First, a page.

Confronting Costs: Stabilizing U.S. Health Spending While Moving Toward a High Performance Health Care System

"Stabilizing health spending and targeting it in ways that ensure access to care and improve health outcomes would free up billions of dollars annually for critically needed economic and social investments."

Executive Summary

Health spending as a share of U.S. gross domestic product (GDP) has climbed steadily over the past half-century. Today, it constitutes 18 percent of GDP, up from 14 percent in 2000 and 5 percent in 1960, and we are well on our way to 21 percent by 2023, based on current projections. This increased dedication of economic resources to the health sector, however, is not yielding commensurate value in terms of improving population health or patients’ experiences with care.

In this report, The Commonwealth Fund Commission on a High Performance Health System endorses the goal of holding future growth in total health spending to a rate no greater than that of long-term growth in GDP, while simultaneously moving toward a high performance health care system. This is an ambitious goal, to be sure, particularly given our aging population and the commitment to access for all. But with such a high proportion of our economic resources already devoted to health care, and with abundant evidence that we can do better, such a target should be achievable. It is also a key to enabling broader economic growth and a more affordable health care system for businesses, families, and federal, state, and local governments.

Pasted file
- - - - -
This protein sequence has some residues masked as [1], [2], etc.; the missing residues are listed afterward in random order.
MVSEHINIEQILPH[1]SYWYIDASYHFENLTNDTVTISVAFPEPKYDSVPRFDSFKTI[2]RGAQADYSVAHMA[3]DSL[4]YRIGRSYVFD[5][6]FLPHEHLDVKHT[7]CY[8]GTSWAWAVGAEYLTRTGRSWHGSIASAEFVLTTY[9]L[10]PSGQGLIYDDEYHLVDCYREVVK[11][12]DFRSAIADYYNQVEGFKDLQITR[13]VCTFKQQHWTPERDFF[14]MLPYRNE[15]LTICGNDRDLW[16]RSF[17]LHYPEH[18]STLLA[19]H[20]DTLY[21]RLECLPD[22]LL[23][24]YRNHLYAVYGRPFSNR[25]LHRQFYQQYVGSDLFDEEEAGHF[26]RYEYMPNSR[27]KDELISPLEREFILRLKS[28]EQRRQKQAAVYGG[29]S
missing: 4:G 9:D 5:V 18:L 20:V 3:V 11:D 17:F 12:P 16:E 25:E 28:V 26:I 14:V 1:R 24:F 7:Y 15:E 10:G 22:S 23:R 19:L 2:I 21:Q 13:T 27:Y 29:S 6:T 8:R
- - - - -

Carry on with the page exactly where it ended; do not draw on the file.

To show how future health spending growth could be held to a national target and stabilized while moving toward a high performance health care system, this report lays out a synergistic strategy relying on three broad thrusts that slow growth in national spending by a cumulative $2 trillion through 2023:

  • Provider payment reforms to promote value and accelerate health care delivery system innovation.
  • Policies to expand options and encourage high-value choices by consumers armed with better information about the quality and cost of care.
  • Systemwide action to improve how health care markets function, including reducing administrative costs and setting national and regional targets for spending growth


PDF icon Full report (PDF)1.72 MB
PDF icon Executive Summary (PDF)457.53 KB
PDF icon Chartpack (PDF)186.46 KB
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